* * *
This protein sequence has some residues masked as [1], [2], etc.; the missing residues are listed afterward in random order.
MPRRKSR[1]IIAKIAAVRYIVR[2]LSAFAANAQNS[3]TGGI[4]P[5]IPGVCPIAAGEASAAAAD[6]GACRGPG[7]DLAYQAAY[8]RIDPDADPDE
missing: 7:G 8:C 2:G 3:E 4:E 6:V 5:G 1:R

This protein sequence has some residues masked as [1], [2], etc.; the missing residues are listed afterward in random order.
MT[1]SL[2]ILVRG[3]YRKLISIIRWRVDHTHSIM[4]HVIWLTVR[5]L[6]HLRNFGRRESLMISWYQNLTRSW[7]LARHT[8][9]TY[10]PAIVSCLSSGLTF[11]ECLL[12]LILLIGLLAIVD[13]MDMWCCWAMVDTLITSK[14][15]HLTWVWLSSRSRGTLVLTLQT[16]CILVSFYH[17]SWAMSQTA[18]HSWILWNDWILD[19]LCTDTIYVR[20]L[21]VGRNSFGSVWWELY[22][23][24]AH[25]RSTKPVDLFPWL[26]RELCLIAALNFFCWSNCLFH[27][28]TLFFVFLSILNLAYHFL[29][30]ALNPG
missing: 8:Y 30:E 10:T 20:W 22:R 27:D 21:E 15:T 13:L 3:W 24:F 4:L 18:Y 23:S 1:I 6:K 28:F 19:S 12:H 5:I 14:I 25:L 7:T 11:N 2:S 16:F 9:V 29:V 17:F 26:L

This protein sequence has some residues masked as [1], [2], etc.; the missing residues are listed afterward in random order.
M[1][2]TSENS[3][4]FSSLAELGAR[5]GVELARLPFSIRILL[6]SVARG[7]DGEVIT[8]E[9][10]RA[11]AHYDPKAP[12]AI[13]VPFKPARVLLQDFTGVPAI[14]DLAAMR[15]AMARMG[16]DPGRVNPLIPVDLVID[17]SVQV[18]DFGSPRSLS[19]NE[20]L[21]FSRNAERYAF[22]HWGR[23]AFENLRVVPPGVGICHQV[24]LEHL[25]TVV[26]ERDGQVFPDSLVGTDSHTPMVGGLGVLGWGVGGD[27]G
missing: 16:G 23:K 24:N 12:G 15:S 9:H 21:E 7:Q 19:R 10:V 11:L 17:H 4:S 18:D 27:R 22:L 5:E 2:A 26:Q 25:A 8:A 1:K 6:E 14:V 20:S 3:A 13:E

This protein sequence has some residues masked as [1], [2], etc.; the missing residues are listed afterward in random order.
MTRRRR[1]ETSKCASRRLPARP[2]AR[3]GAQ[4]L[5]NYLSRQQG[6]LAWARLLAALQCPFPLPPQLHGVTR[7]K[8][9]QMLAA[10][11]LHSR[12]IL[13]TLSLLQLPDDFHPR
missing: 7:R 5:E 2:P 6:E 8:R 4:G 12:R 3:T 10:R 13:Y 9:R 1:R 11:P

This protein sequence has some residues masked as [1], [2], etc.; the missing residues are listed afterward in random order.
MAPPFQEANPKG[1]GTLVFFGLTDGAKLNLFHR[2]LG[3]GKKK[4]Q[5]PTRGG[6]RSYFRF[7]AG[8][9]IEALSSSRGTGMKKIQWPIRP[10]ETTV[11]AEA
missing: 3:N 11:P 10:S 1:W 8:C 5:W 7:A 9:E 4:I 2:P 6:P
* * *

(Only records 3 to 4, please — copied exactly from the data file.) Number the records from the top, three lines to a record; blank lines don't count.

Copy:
This protein sequence has some residues masked as [1], [2], etc.; the missing residues are listed afterward in random order.
M[1][2]TSENS[3][4]FSSLAELGAR[5]GVELARLPFSIRILL[6]SVARG[7]DGEVIT[8]E[9][10]RA[11]AHYDPKAP[12]AI[13]VPFKPARVLLQDFTGVPAI[14]DLAAMR[15]AMARMG[16]DPGRVNPLIPVDLVID[17]SVQV[18]DFGSPRSLS[19]NE[20]L[21]FSRNAERYAF[22]HWGR[23]AFENLRVVPPGVGICHQV[24]LEHL[25]TVV[26]ERDGQVFPDSLVGTDSHTPMVGGLGVLGWGVGGD[27]G
missing: 16:G 23:K 24:N 12:G 15:S 9:H 21:E 7:Q 19:R 10:V 11:L 17:H 4:S 18:D 27:R 22:L 5:E 2:A 26:Q 25:A 8:A 1:K 6:E 14:V 20:S 3:A 13:E

This protein sequence has some residues masked as [1], [2], etc.; the missing residues are listed afterward in random order.
MTRRRR[1]ETSKCASRRLPARP[2]AR[3]GAQ[4]L[5]NYLSRQQG[6]LAWARLLAALQCPFPLPPQLHGVTR[7]K[8][9]QMLAA[10][11]LHSR[12]IL[13]TLSLLQLPDDFHPR
missing: 7:R 5:E 2:P 6:E 8:R 4:G 12:R 3:T 10:R 13:Y 9:R 1:R 11:P